Rip Currents As a sandbar grows, it can trap the water flowing along the shore. In some places, water rushing back out to sea breaks through the sandbar, creating a narrow opening. A rip current is a rush of water that flows rapidly back to sea through a narrow opening. As a sandbar grows, it can trap the water flowing along the shore. In some places, water rushing back out to sea breaks through the sandbar, creating a narrow opening. A rip current is a rush of water that flows rapidly back to sea through a narrow opening.

Waves and Beach Erosion Waves shape a beach by eroding the shore in some places and building it up in others. Waves shape a beach by eroding the shore in some places and building it up in others.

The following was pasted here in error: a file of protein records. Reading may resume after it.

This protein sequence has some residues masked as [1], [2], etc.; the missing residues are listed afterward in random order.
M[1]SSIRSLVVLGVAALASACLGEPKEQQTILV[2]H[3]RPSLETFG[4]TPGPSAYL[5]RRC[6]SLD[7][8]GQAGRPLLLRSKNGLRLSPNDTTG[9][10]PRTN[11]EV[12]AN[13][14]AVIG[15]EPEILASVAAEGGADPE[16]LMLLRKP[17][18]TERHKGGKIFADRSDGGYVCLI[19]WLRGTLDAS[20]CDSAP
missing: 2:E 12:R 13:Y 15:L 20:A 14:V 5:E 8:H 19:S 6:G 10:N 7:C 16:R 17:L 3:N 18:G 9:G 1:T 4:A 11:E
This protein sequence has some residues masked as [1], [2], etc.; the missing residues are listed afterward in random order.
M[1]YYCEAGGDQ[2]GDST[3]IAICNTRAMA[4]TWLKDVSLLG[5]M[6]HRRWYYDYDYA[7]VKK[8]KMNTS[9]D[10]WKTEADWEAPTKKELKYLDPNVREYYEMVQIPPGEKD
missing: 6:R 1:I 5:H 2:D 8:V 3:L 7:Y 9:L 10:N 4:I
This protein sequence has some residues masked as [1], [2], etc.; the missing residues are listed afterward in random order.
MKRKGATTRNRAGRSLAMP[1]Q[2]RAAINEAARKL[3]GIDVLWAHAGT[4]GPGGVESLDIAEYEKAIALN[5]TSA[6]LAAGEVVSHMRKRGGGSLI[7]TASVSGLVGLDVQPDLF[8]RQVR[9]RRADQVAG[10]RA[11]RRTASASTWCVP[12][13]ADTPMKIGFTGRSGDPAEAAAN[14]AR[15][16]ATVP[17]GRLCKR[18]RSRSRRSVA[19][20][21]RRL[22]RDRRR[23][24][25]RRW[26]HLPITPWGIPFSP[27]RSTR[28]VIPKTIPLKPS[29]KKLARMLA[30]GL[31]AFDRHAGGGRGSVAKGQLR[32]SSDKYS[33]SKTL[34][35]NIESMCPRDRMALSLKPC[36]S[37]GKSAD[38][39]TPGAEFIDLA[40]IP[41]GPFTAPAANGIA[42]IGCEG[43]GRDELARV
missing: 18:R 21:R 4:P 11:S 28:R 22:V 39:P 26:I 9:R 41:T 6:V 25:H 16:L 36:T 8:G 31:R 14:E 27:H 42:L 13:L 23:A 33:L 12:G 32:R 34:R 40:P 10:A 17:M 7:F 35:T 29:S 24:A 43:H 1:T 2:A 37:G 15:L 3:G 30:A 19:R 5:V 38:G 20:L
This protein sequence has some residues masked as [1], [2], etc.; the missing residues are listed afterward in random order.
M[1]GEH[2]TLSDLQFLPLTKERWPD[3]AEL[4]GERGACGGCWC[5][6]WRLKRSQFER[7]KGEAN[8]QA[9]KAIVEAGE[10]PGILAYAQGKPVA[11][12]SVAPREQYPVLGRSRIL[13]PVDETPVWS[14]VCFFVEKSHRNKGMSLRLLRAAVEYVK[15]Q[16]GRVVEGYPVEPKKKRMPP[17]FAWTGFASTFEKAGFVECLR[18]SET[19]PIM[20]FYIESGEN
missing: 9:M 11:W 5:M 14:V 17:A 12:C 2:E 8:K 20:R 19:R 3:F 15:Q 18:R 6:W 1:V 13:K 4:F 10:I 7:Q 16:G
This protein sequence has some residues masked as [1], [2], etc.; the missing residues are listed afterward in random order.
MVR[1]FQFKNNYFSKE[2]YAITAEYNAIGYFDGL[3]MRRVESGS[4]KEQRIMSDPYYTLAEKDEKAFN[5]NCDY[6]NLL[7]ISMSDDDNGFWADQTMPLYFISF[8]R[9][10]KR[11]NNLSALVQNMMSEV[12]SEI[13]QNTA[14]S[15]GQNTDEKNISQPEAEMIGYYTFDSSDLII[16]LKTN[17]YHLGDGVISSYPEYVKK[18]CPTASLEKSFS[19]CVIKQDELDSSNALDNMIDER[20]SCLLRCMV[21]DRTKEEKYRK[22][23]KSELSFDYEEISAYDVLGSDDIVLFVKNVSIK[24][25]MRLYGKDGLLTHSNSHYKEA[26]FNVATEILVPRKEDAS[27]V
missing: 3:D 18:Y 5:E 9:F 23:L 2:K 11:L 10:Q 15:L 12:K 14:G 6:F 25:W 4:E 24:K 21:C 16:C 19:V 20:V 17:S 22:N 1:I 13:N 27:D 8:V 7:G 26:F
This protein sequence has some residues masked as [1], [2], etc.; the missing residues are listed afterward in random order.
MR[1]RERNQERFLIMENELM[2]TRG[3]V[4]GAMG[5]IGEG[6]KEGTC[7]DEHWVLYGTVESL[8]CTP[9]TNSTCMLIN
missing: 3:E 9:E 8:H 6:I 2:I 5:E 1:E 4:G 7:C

The area between the land and an ocean is always changing. Over time, waves break rocks into pebbles and grains of sand. Longshore drift moves sand along a coast. This breaking up of rock and carrying it away is called erosion. The area between the land and an ocean is always changing. Over time, waves break rocks into pebbles and grains of sand. Longshore drift moves sand along a coast. This breaking up of rock and carrying it away is called erosion.

Long sand deposits called barrier beaches form along a shore. Barrier beaches are separated from the mainland by shallow water. Barrier beaches protect shorelines from the force of waves. Waves break against the barrier beaches instead of against the shore. Long sand deposits called barrier beaches form along a shore. Barrier beaches are separated from the mainland by shallow water. Barrier beaches protect shorelines from the force of waves. Waves break against the barrier beaches instead of against the shore.